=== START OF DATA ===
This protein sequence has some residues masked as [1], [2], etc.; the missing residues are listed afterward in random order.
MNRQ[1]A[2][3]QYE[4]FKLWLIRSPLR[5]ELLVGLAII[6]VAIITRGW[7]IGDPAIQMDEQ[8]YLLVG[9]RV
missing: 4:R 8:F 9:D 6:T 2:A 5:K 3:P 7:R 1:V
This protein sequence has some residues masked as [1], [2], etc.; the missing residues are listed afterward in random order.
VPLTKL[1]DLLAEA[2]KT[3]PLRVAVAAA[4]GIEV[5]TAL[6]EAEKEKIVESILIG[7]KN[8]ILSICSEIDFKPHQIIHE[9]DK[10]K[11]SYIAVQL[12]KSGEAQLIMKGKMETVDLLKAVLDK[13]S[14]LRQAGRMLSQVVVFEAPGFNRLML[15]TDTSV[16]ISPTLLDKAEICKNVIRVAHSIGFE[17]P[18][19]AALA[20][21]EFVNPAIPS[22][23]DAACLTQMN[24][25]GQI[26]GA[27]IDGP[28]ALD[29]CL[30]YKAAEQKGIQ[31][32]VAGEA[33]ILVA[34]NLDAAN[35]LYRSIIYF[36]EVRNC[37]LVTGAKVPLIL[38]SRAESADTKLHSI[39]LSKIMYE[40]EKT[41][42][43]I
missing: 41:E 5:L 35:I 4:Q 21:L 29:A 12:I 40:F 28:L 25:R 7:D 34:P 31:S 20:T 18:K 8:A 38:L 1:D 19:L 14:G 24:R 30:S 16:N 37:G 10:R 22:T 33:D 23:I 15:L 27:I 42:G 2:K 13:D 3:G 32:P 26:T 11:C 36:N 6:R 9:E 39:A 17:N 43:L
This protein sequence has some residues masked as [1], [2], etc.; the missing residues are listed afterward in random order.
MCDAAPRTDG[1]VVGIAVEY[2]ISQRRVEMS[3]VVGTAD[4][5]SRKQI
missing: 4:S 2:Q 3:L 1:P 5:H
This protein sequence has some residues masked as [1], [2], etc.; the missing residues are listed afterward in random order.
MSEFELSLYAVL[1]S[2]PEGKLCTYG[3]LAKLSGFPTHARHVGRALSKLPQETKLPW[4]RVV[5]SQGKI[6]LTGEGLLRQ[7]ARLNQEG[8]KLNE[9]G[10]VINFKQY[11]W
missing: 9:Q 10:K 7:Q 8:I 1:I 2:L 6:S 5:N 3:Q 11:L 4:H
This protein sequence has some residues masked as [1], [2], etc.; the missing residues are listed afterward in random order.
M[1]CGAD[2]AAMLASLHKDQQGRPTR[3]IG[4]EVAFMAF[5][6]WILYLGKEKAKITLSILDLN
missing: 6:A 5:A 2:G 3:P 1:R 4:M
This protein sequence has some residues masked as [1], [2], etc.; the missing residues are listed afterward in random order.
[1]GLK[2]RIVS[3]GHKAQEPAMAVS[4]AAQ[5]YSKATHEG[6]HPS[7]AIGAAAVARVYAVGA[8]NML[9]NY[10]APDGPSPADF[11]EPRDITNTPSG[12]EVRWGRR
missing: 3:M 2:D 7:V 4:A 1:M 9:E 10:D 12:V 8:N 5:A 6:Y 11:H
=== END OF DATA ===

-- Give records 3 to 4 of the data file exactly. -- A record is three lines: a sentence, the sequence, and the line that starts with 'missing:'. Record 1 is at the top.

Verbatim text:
This protein sequence has some residues masked as [1], [2], etc.; the missing residues are listed afterward in random order.
MCDAAPRTDG[1]VVGIAVEY[2]ISQRRVEMS[3]VVGTAD[4][5]SRKQI
missing: 4:S 2:Q 3:L 1:P 5:H
This protein sequence has some residues masked as [1], [2], etc.; the missing residues are listed afterward in random order.
MSEFELSLYAVL[1]S[2]PEGKLCTYG[3]LAKLSGFPTHARHVGRALSKLPQETKLPW[4]RVV[5]SQGKI[6]LTGEGLLRQ[7]ARLNQEG[8]KLNE[9]G[10]VINFKQY[11]W
missing: 9:Q 10:K 7:Q 8:I 1:I 2:L 6:S 5:N 3:Q 11:L 4:H